Oh and one more thing - Foer talks about eating meat, but what about dairy and cheese and leather and all that stuff? Can any of you recommend an Eating Animals/FOOD, Inc. - esque book or article about all that?
{image from here}


WellHeeledBlog said...

Wow... I really admire you for trying something you believe in. I'd be careful in getting enough minerals (esp. iron) in a vegan diet, so perhaps you might want to look at vitamin supplements?

Personally, I have no desire to exclude any one type of food from my diet based on philosophical reasons, but I am trying to cut back on meat for health reasons. Which is difficult because I absolutely love meat. It doesn't feel like a proper meal without it!

I love honey. I knew a girl in college who was a committed vegan but she made an exception for honey because it is so good. And I imagine honey is better than refined sugar.. so.. I say unless you feel really conflicted about it, keep it in your diet.

Megan said...

I really admire anyone who can go Vegan but I just cant do it. I love eating meat, very much a carnivore. I admire anyone who can give it a shot though. Goodluck!

Ellecubed said...

I think that it is amazing that you are taking the step and trying out being vegan. I know that being vegan made me healthier and allowed me to have a much clearer understanding of everything that I was putting in to my body.

I think that the way you are approaching it is good. I think it is a good idea to suss out whether being vegan works for you and go from there. Because it is quite hard to be vegan and you have to makes sure that your body is getting all of the nourishment that it needs.

Here is my understanding of a few of the questions that you asked. Keeping in mind that I have no judgment, just have a lot of experience being a part of and around the vegan community.

The argument against honey is that the honey is being created for bees and not for human consumption. Taking away the honey means that bees do not have access to the honey that was made for them. When deciding whether to eat honey, it really boils down to whether you consider insects to be animals. Those who do tend to abstain from honey. Those who do not tend to eat honey and still consider themselves vegan.

The reason a lot of vegans stay clear of refined sugar is because some of it is processed using animal bone char. Meaning that even though the sugar itself is vegan, the way that it is processed is not. There are plenty of other sugars out there if you still want to continue eating sugar. I am partial to beet sugar, agave nectar and maple syrup.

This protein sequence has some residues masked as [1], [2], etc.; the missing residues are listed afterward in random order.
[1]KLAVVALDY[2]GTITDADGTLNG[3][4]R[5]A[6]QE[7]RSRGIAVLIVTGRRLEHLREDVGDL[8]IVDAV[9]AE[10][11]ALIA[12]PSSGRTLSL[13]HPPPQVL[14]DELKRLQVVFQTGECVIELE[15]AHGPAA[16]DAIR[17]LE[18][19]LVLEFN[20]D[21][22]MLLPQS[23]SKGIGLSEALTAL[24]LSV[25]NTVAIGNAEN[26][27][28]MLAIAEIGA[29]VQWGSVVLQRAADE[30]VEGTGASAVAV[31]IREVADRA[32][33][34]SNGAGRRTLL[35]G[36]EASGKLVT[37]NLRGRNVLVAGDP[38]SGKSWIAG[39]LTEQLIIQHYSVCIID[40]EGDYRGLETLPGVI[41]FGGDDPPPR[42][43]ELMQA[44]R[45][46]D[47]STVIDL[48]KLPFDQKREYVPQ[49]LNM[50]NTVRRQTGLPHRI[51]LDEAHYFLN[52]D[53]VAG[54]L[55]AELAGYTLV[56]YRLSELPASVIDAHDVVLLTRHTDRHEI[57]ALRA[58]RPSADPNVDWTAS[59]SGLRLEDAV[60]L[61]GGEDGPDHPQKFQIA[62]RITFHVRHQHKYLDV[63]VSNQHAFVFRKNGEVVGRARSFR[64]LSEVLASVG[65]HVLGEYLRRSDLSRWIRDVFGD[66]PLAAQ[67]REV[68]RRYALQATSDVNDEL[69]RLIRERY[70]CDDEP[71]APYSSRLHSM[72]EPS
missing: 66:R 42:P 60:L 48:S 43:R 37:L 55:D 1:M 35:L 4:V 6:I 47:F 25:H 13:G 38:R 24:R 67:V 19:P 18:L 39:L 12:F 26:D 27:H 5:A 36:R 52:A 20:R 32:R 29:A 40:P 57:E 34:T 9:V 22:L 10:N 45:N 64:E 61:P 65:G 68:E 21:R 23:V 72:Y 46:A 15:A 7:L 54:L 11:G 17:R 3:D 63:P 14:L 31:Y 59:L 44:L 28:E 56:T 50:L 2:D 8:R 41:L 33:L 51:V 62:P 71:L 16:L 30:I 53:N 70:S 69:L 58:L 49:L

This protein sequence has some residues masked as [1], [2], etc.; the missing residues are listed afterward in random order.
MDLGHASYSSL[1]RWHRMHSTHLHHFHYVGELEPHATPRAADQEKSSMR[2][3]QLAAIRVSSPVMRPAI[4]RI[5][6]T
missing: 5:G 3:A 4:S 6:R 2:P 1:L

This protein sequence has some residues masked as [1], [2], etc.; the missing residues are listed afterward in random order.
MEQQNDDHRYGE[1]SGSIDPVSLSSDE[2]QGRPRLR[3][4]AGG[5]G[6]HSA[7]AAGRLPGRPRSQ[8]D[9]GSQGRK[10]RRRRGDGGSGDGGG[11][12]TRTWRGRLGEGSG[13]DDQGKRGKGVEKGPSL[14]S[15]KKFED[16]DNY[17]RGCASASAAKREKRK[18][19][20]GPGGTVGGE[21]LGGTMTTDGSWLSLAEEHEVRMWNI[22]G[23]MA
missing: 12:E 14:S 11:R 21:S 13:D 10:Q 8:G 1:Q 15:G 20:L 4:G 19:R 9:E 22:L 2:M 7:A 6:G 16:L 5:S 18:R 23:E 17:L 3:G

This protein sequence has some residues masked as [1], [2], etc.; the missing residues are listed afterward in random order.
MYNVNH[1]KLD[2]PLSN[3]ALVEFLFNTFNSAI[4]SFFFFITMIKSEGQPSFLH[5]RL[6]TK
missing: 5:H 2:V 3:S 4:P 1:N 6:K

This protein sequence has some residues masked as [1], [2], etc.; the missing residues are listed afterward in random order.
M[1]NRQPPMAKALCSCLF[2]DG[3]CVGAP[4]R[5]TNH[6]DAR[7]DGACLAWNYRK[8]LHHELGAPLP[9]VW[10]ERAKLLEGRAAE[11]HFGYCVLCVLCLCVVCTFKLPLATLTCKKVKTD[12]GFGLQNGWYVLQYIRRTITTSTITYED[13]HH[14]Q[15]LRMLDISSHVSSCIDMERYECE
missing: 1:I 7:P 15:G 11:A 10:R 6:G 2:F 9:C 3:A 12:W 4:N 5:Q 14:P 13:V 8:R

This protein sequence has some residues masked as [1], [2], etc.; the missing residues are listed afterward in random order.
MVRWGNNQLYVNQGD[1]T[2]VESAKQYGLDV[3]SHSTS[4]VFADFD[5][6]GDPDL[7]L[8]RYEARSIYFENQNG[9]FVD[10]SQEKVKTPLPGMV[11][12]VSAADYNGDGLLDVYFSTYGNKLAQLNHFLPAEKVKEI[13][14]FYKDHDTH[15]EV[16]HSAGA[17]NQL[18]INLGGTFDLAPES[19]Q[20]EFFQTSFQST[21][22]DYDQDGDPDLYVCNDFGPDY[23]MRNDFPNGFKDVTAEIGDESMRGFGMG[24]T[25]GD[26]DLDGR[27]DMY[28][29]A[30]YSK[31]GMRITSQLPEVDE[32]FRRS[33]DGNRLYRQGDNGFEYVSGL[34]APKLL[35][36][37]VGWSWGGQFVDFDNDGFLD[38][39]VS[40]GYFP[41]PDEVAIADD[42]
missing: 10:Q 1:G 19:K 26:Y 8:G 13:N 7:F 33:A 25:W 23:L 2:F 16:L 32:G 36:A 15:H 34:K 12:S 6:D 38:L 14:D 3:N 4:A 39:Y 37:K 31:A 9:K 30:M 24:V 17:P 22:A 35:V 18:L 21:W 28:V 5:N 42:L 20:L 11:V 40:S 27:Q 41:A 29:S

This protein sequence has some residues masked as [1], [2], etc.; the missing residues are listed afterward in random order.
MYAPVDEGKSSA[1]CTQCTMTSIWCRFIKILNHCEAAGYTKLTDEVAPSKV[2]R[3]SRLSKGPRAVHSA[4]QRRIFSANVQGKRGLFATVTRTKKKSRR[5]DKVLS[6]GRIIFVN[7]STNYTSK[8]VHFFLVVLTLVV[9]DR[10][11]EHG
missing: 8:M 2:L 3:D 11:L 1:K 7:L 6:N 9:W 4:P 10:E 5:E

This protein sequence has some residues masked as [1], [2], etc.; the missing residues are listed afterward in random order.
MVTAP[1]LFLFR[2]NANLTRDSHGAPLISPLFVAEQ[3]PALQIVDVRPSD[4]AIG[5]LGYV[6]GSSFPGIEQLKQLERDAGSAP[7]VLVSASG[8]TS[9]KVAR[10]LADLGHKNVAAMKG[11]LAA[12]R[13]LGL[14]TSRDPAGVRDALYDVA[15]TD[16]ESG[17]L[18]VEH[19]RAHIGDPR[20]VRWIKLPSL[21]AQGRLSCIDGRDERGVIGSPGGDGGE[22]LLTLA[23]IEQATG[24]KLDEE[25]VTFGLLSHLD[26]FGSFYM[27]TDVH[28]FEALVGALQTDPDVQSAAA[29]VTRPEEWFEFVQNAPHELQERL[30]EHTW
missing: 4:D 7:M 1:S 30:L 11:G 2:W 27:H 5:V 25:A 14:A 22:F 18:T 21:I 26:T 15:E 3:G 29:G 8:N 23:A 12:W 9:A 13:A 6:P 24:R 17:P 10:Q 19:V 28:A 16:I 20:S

As for dairy, I believe a lot of vegans refrain from eating dairy products because of the way that the animals are treated and farmed in order to get the dairy products.

I hope your journey to becoming more vegan is wonderful. If you ever want to chat about all things vegan, you know where to find me.

City Girl said...

Great post. Go you!

As someone who eats zero dairy and eats vegan meals most of the time (though I do still eat some fish and grass-fed meats - but I know you read my super long post on that coz I just saw you commented), here are some thoughts:

1. soy creamer tastes good, but another option is coconut milk creamer.
2. honey - from a cruelty standpoint, my understanding is that by taking honey, we are taking something away from the bees themselves. [interestingly, from a glycemic load standpoint, honey is not that different from eating pure white table sugar. Yes it's more natural, but it still hits your blood sugar fast].
3. I think I sent you a link to Meghan Telpner's 5 day vegan via twitter - the ebook has a TON of good recipes that are easy. Seh also has a 5 day low glycemic ebook that is mostly vegan, and also has great recipes, plus good explanations on glycemic load. She is also really against processed soy foods, so you will see her recipes do not have any of that. Her website/blog has many recipes too, most of which are vegan, or easily veganized (ie hold the cheese).